Employer Liability Resulting From Motor Vehicle Accidents
By Aaron Larson
Where the person who causes a motor vehicle accident is acting within the course and scope of employment, or is driving a company vehicle, there is potential for recovery of damages not only against the negligent driver, but also against the employer.
A state's laws of owner liability will apply within the context of employment, and it may thereby be possible to hold an employer liable for injuries caused by an employee who is driving a work vehicle.
When hiring an employee who will be conducting motor vehicles while on the job, employers should exercise due care to hire employees who are sufficiently skilled at driving to conduct those vehicles in a safe and appropriate manner.
This will often entail checking a prospective employee's driving record, and making sure that the employee has a valid driver's license with all appropriate endorsements.
After a driver has been hired, if the employer learns information about the driver's ability to conduct a vehicle (such as the driver's accumulation of tickets for moving violations), or if the driver's conduct raises safety concerns, the employer may have a duty to suspend the employee's driving duties until the safety concerns have been resolved.
Where an employer has an obligation to supervise an employee, yet fails to provide adequate supervision, the employer can potentially be held liable for that failure. Although it may be difficult to show a duty to supervise within the context of a motor vehicle accident, there may be circumstances upon which a claim of negligent supervision can be raised against an employer.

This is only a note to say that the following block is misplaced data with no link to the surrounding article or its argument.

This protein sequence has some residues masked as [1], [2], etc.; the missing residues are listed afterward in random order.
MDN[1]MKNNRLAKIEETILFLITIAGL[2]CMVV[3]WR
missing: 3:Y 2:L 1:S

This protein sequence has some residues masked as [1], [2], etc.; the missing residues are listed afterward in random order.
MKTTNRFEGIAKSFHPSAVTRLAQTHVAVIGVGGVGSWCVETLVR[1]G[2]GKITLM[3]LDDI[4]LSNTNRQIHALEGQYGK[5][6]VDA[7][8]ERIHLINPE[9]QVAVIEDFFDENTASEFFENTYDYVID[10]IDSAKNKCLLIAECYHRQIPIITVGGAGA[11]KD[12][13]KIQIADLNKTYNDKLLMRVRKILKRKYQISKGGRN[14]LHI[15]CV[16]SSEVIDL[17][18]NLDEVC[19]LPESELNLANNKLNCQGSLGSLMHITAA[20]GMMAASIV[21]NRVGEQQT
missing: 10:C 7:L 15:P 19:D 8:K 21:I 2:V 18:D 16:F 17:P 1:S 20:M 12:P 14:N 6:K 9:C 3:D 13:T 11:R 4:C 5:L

Employers can typically be held jointly and severally liable for the negligent acts of their employees, committed during the course and scope of employment, under the doctrine of "respondeat superior" (a Latin term meaning "a superior must answer"). Under this doctrine, a master (or employer) is required to answer for certain acts of his servant (employee), and may be responsible for the legal consequences of the employee's negligent acts.
Where the employer is a governmental entity, sovereign immunity may apply.
Copyright © 2005-2011 Aaron Larson. All rights reserved. No portion of this article may be reproduced without the express written permission of the copyright holder. If you believe you may lawfully use a quotation, excerpt or paraphrase of this article under the Fair Use exception to copyright law, except as otherwise authorized by the author of the article, you must cite this article as a source for your work and include a link back to the original article from any online materials that incorporate or are derived from the content of this article.